Unadjusted and adjusted associations of baseline serum 5-HT levels with 12-week and 12- month remission by treatment steps are summarized in Table 3. Baseline serum 5-HT levels showed positive associations with 12-week remission. Adjusted logistic regression analysis, after adjustment for seven variables mentioned above, showed that high baseline serum 5-HT levels are significantly associated with 12-week remission (odds ratio [OR] = 1.061, p = 0.015). Among treatment steps, not in patients who received Step 2 (OR = 1.040, p = 0.355), Step 3 (OR = 1.065, p = 0.298), and Step 4 (OR = 1.095, p = 0.378), but among those in Step 1 (OR = 1.061, p = 0.015) treatment, positive associations between baseline serum 5-HT levels and 12-week remission were shown. Unlike the 12-week remission, there was no association between 12-month remission and baseline serum 5-HT levels (OR = 1.039, p = 0.200). However, patients who received Step 1 treatment showed positive associations between baseline serum 5-HT levels and 12-month remission in both unadjusted (OR = 1.130, p = 0.014) and adjusted (OR = 1.133, p = 0.019) logistic regression analysis. These data demonstrate that baseline serum 5-HT levels are positively associated with 12-week and 12-month remission in patients who received Step 1 treatment.

DISCUSSION

In the present study, by using data from a naturalistic prospective study, which reflects real-world clinical practice, we determined that baseline serum 5-HT levels were higher in the remission group, and that high baseline serum 5-HT levels are associated with 12-week and 12-month remission in patients with depressive disorders who are treated with antidepressant monotherapy. In addition, baseline serum 5-HT levels were higher in lower treatment steps regardless of treatment period.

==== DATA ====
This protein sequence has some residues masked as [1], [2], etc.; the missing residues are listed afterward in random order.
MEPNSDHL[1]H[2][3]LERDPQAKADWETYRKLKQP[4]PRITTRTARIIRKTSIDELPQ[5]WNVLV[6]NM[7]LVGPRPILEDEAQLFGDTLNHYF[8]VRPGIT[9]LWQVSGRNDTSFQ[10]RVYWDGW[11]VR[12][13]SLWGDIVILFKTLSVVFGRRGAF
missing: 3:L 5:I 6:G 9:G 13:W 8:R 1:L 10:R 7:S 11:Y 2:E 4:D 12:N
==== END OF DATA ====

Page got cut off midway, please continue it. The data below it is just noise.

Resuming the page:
Results from the acute treatment phase, particularly in patients who received Step 1 treatment, showed that baseline serum 5-HT levels were higher in the remission group and high baseline serum 5-HT levels were associated with 12-week remission. These results are similar to previous studies, which observed that baseline plasma 5-HT levels are higher in responders, and that high baseline plasma 5-HT levels are associated with 4- and 8-week outcomes in patients who received SSRI monotherapy [15,16]. Going one step further than previous studies, we demonstrated the utility of baseline 5-HT levels as a biomarker for treatment outcomes not only in patients treated with SSRIs, but also in those treated with other types of antidepressants, such as NaSSAs, SNRIs, NDRIs, and serotonin modulators and stimulators. Since various types of antidepressants are used as initial treatment for depressive disorders in real-world clinical practice, our results shed light on using baseline 5-HT levels as a biomarker for predicting treatment outcomes in patients receiving antidepressant monotherapy. Although our findings are novel, care should be taken in their interpretation because type of antidepressant was not controlled for and there were many drop-outs during the continuation treatment phase. Further large-scale randomized studies are needed to confirm the results.